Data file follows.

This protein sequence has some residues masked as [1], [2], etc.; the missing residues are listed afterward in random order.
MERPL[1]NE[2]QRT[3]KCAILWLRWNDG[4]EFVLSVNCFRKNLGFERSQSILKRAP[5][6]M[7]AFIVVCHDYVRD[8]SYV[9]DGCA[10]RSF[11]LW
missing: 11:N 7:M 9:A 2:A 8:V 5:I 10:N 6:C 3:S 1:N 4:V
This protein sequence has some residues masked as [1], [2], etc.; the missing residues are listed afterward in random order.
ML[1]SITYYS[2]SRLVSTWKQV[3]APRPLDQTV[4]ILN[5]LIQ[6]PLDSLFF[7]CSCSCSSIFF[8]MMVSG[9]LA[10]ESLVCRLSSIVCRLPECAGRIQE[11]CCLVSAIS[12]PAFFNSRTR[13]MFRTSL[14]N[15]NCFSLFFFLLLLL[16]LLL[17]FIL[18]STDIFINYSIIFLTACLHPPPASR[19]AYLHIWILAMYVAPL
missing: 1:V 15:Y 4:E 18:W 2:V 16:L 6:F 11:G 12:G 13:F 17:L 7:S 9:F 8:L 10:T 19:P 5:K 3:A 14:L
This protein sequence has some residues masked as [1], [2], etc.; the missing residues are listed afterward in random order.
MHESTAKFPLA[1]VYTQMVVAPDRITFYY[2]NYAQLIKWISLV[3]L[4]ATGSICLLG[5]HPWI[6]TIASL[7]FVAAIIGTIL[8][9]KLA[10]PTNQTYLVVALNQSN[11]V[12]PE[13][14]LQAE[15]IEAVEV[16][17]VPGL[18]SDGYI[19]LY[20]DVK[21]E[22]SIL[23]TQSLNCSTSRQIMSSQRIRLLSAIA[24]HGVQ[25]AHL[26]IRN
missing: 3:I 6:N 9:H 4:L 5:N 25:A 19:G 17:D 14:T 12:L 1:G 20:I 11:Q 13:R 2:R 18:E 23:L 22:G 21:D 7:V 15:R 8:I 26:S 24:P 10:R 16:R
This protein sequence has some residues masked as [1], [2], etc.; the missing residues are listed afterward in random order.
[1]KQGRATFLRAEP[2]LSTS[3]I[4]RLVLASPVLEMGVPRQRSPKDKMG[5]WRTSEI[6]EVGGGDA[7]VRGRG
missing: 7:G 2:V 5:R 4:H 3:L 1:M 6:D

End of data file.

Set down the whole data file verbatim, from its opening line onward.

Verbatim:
This protein sequence has some residues masked as [1], [2], etc.; the missing residues are listed afterward in random order.
MERPL[1]NE[2]QRT[3]KCAILWLRWNDG[4]EFVLSVNCFRKNLGFERSQSILKRAP[5][6]M[7]AFIVVCHDYVRD[8]SYV[9]DGCA[10]RSF[11]LW
missing: 11:N 7:M 9:A 2:A 8:V 5:I 10:N 6:C 3:S 1:N 4:V
This protein sequence has some residues masked as [1], [2], etc.; the missing residues are listed afterward in random order.
ML[1]SITYYS[2]SRLVSTWKQV[3]APRPLDQTV[4]ILN[5]LIQ[6]PLDSLFF[7]CSCSCSSIFF[8]MMVSG[9]LA[10]ESLVCRLSSIVCRLPECAGRIQE[11]CCLVSAIS[12]PAFFNSRTR[13]MFRTSL[14]N[15]NCFSLFFFLLLLL[16]LLL[17]FIL[18]STDIFINYSIIFLTACLHPPPASR[19]AYLHIWILAMYVAPL
missing: 1:V 15:Y 4:E 18:W 2:V 16:L 6:F 11:G 12:G 13:F 17:L 7:S 9:F 8:L 10:T 19:P 5:K 3:A 14:L
This protein sequence has some residues masked as [1], [2], etc.; the missing residues are listed afterward in random order.
MHESTAKFPLA[1]VYTQMVVAPDRITFYY[2]NYAQLIKWISLV[3]L[4]ATGSICLLG[5]HPWI[6]TIASL[7]FVAAIIGTIL[8][9]KLA[10]PTNQTYLVVALNQSN[11]V[12]PE[13][14]LQAE[15]IEAVEV[16][17]VPGL[18]SDGYI[19]LY[20]DVK[21]E[22]SIL[23]TQSLNCSTSRQIMSSQRIRLLSAIA[24]HGVQ[25]AHL[26]IRN
missing: 3:I 6:N 9:H 4:L 5:N 25:A 19:G 17:D 14:T 12:L 1:G 20:I 11:Q 13:R 2:R 18:E 23:L 22:G 21:D 7:V 15:R 8:I 26:S 24:P 10:R 16:R
This protein sequence has some residues masked as [1], [2], etc.; the missing residues are listed afterward in random order.
[1]KQGRATFLRAEP[2]LSTS[3]I[4]RLVLASPVLEMGVPRQRSPKDKMG[5]WRTSEI[6]EVGGGDA[7]VRGRG
missing: 7:G 2:V 5:R 4:H 3:L 1:M 6:D